Quantitative Bias Analysis of Talc and Ovarian Cancer

News & Events

March 21, 2024

Gradient’s recently published paper quantifies the potential impact of recall bias in talc and ovarian cancer epidemiology studies.

Recall bias is a familiar concept to epidemiologists. In case-control studies, people with (cases) and without (controls) a health condition are compared with respect to a potential risk factor. In these studies, recall bias can occur when cases and controls remember exposures, events, or experiences from the past differently. Recall bias can result in over- or underestimates of the true risk, though this bias is rarely quantified. The quantification of the potential impact of biases, including recall bias, in epidemiology studies has been getting more attention recently, and Gradient scientists conducted a case study in which they quantified recall bias; this case study is the subject of a newly published paper.

In this new study, the potential impact of recall bias on the results reported in case-control studies was evaluated in a quantitative recall bias analysis examining the relationship between talc exposure and ovarian cancer. Unlike cohort studies of talc exposure and ovarian cancer, which report no overall association, case-control studies have consistently observed small increased risks. Gradient used recently published data on the recall of talc use from the Sister Study, a National Institutes of Health (NIH) study of women with sisters with breast cancer, combined with data from the largest and most recent case-control study of talc and ovarian cancer, to simulate the impact of differential misclassification of talc-use recall on estimated risk estimates. They found that even a modest degree of recall bias could change the statistical significance of risk estimates. This work demonstrates how quantitative bias analyses can contribute to our understanding of disease risks.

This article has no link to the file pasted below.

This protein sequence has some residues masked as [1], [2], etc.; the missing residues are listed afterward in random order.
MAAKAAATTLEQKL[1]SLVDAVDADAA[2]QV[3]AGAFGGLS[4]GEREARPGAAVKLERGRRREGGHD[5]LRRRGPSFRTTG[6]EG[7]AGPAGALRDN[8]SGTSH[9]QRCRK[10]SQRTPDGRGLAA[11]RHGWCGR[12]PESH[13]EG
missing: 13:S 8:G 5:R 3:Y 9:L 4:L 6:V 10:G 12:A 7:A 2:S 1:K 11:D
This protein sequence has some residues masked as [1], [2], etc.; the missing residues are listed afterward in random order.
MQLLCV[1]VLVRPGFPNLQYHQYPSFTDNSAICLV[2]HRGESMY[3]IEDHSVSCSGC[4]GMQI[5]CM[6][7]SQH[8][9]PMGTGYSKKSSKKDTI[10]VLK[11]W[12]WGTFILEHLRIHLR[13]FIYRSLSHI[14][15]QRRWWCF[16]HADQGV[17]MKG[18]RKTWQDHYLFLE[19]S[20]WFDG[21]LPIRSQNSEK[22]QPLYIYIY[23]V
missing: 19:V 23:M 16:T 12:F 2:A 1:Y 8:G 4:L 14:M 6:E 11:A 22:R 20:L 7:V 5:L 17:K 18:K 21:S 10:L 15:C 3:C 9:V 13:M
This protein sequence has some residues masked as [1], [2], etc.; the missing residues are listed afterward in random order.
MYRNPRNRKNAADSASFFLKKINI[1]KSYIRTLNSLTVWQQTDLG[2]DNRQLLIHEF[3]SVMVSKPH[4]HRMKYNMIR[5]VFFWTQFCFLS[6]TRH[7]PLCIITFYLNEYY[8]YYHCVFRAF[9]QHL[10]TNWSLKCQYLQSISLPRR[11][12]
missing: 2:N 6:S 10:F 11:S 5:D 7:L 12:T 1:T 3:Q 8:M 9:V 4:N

Link to the article: “Quantitative recall bias analysis of the talc and ovarian cancer association

If you have any questions about this analysis, or its implications, please visit our website or contact:

Denali Boon, Ph.D., M.P.H.
Senior Epidemiologist

Julie Goodman, Ph.D., DABT, FACE, ATS